Founding of the Rainier Club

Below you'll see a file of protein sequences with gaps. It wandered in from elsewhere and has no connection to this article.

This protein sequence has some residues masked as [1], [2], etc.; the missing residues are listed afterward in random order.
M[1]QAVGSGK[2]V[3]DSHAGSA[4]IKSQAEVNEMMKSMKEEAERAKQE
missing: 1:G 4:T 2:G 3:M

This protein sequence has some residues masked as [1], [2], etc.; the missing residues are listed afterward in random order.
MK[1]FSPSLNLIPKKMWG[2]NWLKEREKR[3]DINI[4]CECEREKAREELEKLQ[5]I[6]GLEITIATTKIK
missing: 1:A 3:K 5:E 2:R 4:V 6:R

The Rainier Club was founded in 1888 and moved into the McNaught mansion, located at Fourth Avenue and Spring Street, today the site of the Seattle Public Library. Its purpose was a social club - somewhere where like-minded young businessmen could enjoy one another's company and dine away from home. From the beginning, the club's membership has read like a virtual 'who's who' in Seattle business, politics and the arts. Civic activities over the years have included promotion of the 1909 Alaska-Yukon-Pacific Exposition and 1962 Seattle's worlds fair, and the creation of Metro (now Metro King County) and Forward Thrust. Early on, however, its leadership capabilities were put to the test when in 1889 the club because instrumental in planning the new post-fire Seattle. It did this under the able lead of Judge Thomas Burke. In 1893 the Rainier Club moved into the new Seattle Theater Building, but by 1903 the Club was ready to design its own structure. It leased the parcel at Fourth and Marion, and hired well-known Spokane architects Kirtland K. Cutter and Karl G. Malmgren to design the structure.

 

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